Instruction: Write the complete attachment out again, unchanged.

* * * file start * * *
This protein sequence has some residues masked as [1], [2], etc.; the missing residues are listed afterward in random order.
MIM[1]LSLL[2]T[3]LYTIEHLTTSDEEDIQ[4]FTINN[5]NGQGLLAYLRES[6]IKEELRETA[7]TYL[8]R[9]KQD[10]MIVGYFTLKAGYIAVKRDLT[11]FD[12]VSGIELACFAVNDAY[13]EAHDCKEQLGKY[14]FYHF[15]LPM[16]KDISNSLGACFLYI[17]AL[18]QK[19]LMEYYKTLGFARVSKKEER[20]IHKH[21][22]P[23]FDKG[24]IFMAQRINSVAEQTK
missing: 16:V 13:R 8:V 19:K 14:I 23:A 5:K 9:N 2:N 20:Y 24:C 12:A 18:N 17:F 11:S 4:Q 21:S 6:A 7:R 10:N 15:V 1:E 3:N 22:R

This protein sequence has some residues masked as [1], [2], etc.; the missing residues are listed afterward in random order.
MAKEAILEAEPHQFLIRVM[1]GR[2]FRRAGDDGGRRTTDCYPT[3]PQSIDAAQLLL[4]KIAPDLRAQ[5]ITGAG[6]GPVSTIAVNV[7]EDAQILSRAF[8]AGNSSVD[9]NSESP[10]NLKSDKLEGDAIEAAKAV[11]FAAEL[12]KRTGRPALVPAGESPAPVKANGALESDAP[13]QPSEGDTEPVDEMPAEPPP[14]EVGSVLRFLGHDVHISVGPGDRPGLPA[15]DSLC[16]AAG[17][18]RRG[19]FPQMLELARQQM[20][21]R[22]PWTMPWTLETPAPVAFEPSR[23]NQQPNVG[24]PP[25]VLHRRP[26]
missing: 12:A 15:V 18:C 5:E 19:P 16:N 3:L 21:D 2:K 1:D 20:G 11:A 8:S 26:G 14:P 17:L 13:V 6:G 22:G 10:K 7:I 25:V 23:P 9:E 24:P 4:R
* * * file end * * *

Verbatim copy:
This protein sequence has some residues masked as [1], [2], etc.; the missing residues are listed afterward in random order.
MIM[1]LSLL[2]T[3]LYTIEHLTTSDEEDIQ[4]FTINN[5]NGQGLLAYLRES[6]IKEELRETA[7]TYL[8]R[9]KQD[10]MIVGYFTLKAGYIAVKRDLT[11]FD[12]VSGIELACFAVNDAY[13]EAHDCKEQLGKY[14]FYHF[15]LPM[16]KDISNSLGACFLYI[17]AL[18]QK[19]LMEYYKTLGFARVSKKEER[20]IHKH[21][22]P[23]FDKG[24]IFMAQRINSVAEQTK
missing: 16:V 13:R 8:V 19:K 14:I 23:A 5:K 9:N 2:N 20:Y 24:C 12:A 18:N 17:F 11:S 4:Q 21:S 6:A 7:R 10:N 15:V 1:E 3:N 22:R

This protein sequence has some residues masked as [1], [2], etc.; the missing residues are listed afterward in random order.
MAKEAILEAEPHQFLIRVM[1]GR[2]FRRAGDDGGRRTTDCYPT[3]PQSIDAAQLLL[4]KIAPDLRAQ[5]ITGAG[6]GPVSTIAVNV[7]EDAQILSRAF[8]AGNSSVD[9]NSESP[10]NLKSDKLEGDAIEAAKAV[11]FAAEL[12]KRTGRPALVPAGESPAPVKANGALESDAP[13]QPSEGDTEPVDEMPAEPPP[14]EVGSVLRFLGHDVHISVGPGDRPGLPA[15]DSLC[16]AAG[17][18]RRG[19]FPQMLELARQQM[20][21]R[22]PWTMPWTLETPAPVAFEPSR[23]NQQPNVG[24]PP[25]VLHRRP[26]
missing: 12:A 15:V 18:C 5:E 19:P 16:N 3:L 21:D 2:K 1:D 20:G 11:A 8:S 26:G 14:P 17:L 13:V 6:G 22:G 10:K 7:I 25:V 23:P 9:E 24:P 4:R